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Malaysia preview - who can take the fight to Red Bull? 07 Apr 2011

Sebastian Vettel (GER) Red Bull Racing at the drivers start of season photograph.
Formula One World Championship, Rd 1, Australian Grand Prix, Race Day, Albert Park, Melbourne, Australia, Sunday, 27 March 2011 The start of the race.
Formula One World Championship, Rd 3, Malaysian Grand Prix, Race, Sepang, Malaysia, Sunday, 4 April 2010 Malaysian flag on the grid.
Formula One World Championship, Rd 3, Malaysian Grand Prix, Race, Sepang, Malaysia, Sunday, 4 April 2010 Felipe Massa (BRA) Ferrari  Ferrari 150 Italia and Jenson Button (GBR) McLaren MP4/26. 
Formula One World Championship, Rd 1, Australian Grand Prix, Race, Albert Park, Melbourne, Australia, Sunday, 27 March 2011 Rubens Barrichello (BRA) Williams FW33 and Sergio Perez (MEX) Sauber C30. 
Formula One World Championship, Rd 1, Australian Grand Prix, Race, Albert Park, Melbourne, Australia, Sunday, 27 March 2011

Apart from the fact that Red Bull will be the team to beat, the second round of the 2011 FIA Formula One World Championship poses as many questions as did the first, two weeks ago in Melbourne.

Will Red Bull get their KERS system working, and how much more advantage will that confer? Will McLaren be able to close the gap on a circuit whose two long straights might penalise the draggier Red Bull RB7? Will Ferrari and Mercedes get closer to the pace than they did during disappointing outings in Australia?

And what of Renault, who showed great race pace ‘Down Under’; Williams, who had such a terrible weekend there; Sauber whose seventh and eighth places were so cruelly taken away because of a small but crucial technological infringement; Lotus and Virgin who both underperformed against their own expectations; or HRT who failed to qualify?

Red Bull team principal Christian Horner said earlier this week that he expects Mark Webber will be up there again with championship-leading team mate Sebastian Vettel, and that certain set-up parameters on the Australian’s car may have accounted for his disappointing form at home. "We found a few things on Mark's car, set-up-wise, that certainly wouldn't have helped him, and all those elements have been changed for Malaysia, where we'd expect the two of them to be much closer together. But there was no single issue that we could pinpoint. I think there are elements that weren't right and the difference that we've seen between the drivers during the course of the weekend was bigger than it's ever been and not right, so I'm sure they would've contributed."

While Vettel is understandably quietly confident, Lewis Hamilton believes that McLaren can maintain their position. "I think we can have another good race in Malaysia. Albert Park is a great track, but a circuit like Sepang is where the differences between the cars will start to become clearer.

"I'm really looking forward to using KERS and the DRS too - the rapid change of direction you experience when the car is really in the groove is phenomenal around here, and I think both systems will make the cars look sensational, especially in qualifying.”

McLaren team boss Martin Whitmarsh believes, however, that Red Bull could be even stronger here. "We don't think Melbourne showed us the best of our competitors' pace,” he says, “so that only makes us more motivated to bring as much performance to the table as possible. On paper, it looks positive: we were pleased that our Melbourne upgrade worked as expected, and the car's performance around the high-speed elements of Albert Park suggests it will be able to cope around Sepang.”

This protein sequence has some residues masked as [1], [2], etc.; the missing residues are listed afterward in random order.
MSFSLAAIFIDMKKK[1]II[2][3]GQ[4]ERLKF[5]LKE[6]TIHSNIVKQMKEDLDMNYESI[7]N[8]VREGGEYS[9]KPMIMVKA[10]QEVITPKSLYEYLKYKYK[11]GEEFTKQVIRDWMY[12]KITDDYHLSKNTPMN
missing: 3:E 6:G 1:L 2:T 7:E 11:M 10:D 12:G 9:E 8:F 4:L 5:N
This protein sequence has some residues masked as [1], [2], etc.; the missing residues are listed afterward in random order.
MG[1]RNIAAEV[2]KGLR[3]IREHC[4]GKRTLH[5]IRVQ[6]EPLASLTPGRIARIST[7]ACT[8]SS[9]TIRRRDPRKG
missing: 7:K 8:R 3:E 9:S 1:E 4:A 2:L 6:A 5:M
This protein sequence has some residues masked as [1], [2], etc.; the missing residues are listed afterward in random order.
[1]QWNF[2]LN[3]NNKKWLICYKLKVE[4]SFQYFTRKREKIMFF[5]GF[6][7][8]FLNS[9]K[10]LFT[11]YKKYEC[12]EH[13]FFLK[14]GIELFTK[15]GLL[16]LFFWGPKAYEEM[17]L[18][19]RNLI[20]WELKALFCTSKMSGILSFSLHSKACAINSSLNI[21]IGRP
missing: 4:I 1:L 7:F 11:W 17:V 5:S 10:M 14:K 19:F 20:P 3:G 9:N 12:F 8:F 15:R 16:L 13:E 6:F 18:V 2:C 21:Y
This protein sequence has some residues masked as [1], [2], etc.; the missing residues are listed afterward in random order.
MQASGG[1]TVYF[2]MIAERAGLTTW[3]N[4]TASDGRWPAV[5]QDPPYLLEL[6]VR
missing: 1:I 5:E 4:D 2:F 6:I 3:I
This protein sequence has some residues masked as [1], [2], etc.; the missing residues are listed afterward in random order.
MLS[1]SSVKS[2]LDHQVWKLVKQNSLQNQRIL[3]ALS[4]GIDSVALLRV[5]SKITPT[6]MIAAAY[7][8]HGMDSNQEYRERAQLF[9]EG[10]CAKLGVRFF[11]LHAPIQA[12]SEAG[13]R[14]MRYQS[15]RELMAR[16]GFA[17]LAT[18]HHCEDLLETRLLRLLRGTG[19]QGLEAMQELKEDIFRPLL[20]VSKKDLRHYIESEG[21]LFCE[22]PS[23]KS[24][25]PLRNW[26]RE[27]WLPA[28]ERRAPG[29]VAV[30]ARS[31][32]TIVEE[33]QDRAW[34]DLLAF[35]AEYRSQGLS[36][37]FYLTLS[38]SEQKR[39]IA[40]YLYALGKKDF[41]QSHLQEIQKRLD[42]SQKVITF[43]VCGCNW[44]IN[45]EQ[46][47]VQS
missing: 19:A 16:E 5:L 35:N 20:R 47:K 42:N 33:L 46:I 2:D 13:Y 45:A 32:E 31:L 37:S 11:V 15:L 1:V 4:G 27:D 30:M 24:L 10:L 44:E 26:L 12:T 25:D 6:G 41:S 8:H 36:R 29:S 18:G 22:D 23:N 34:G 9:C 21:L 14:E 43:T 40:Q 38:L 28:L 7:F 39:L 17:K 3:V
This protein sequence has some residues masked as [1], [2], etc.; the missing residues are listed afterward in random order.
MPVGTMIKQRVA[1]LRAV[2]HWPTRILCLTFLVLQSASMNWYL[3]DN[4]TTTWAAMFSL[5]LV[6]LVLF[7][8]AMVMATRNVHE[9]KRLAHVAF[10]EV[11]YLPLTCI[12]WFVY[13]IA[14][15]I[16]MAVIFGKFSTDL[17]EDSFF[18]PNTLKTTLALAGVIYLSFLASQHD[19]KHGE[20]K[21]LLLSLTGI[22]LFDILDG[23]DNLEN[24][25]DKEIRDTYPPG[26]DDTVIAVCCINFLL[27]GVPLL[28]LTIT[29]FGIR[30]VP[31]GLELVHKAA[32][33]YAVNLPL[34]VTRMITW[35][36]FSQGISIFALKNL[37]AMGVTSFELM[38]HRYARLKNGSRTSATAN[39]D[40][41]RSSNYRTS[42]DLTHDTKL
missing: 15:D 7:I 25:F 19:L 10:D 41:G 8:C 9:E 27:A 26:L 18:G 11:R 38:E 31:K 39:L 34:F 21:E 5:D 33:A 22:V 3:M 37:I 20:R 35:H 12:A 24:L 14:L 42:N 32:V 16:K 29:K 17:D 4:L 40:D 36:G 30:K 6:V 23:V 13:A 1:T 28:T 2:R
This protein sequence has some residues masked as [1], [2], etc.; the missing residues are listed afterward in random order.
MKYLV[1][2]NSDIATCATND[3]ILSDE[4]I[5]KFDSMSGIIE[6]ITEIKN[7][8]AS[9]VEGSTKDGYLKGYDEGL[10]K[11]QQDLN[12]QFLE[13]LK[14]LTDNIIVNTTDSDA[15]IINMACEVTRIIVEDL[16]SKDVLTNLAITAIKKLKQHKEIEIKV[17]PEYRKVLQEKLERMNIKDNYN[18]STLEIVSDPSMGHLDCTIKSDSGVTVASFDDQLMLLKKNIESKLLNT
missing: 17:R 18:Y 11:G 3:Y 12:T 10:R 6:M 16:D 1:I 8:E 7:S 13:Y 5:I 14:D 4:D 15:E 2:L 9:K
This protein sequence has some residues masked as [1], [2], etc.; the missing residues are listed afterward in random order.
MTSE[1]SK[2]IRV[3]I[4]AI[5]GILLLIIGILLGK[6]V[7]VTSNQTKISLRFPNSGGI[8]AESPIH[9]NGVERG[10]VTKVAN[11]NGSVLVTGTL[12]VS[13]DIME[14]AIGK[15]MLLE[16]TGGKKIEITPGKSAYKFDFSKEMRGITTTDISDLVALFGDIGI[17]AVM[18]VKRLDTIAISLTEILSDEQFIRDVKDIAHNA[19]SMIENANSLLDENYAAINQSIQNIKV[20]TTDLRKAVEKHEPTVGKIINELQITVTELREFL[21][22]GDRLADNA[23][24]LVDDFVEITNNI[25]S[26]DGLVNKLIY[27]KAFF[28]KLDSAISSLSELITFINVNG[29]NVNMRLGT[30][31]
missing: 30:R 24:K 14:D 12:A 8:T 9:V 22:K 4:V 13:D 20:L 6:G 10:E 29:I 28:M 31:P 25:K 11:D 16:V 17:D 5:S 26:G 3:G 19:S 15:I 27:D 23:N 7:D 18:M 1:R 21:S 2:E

Fernando Alonso has been urging Ferrari to speed through new components, while Mercedes say they are feeling aggressive, despite their Melbourne performance. "We had a tough weekend in Australia but the team has worked hard and we are confident that the car will be running reliably in Malaysia," Nico Rosberg says.

Down the back, as the smallest teams regroup and hope for better fortune than they had in Melbourne, HRT are adamant that their 2011 front wing, which has passed its crash test, will enable them to make a major step forward and to challenge Lotus and Virgin.

Besides the effect of KERS on the long straights, the other technical question surrounds the effect of the DRS rear wing here. On Thursday the governing body confirmed it will only allow it to be activated on the shorter main straight, with the one-second detection zone starting 207m before the final turn, and the activation zone then beginning 5m after the turn.

Then there is the tyre situation. On the smooth surface of Melbourne’s Albert Park two pits stops were the ideal after scare stories that there could be as many as four per driver, while Sauber’s Mexican rookie star Sergio Perez did it on one stop, making a set of soft tyres last an amazing 35 laps.

Pirelli expects teams to choose between three and four stops this weekend, however, as their tyres degrade more dramatically in higher temperatures. The key will once again be maintaining flexibility and being willing to modify tactics.

Pirelli will again bring their hard and soft rubber, but will also give each driver two extra sets of a revised hard compound. "We never believe in standing still at Pirelli,” motorsport manager Paul Hembery says, “which is why the teams will have two extra sets of slick tyres available to them during Friday's free practice sessions for evaluation purposes."

The weather can be unpredictable in Sepang, however, and showers are expected on Thursday and Friday, with thunderstorms possible in the region on Saturday and Sunday.

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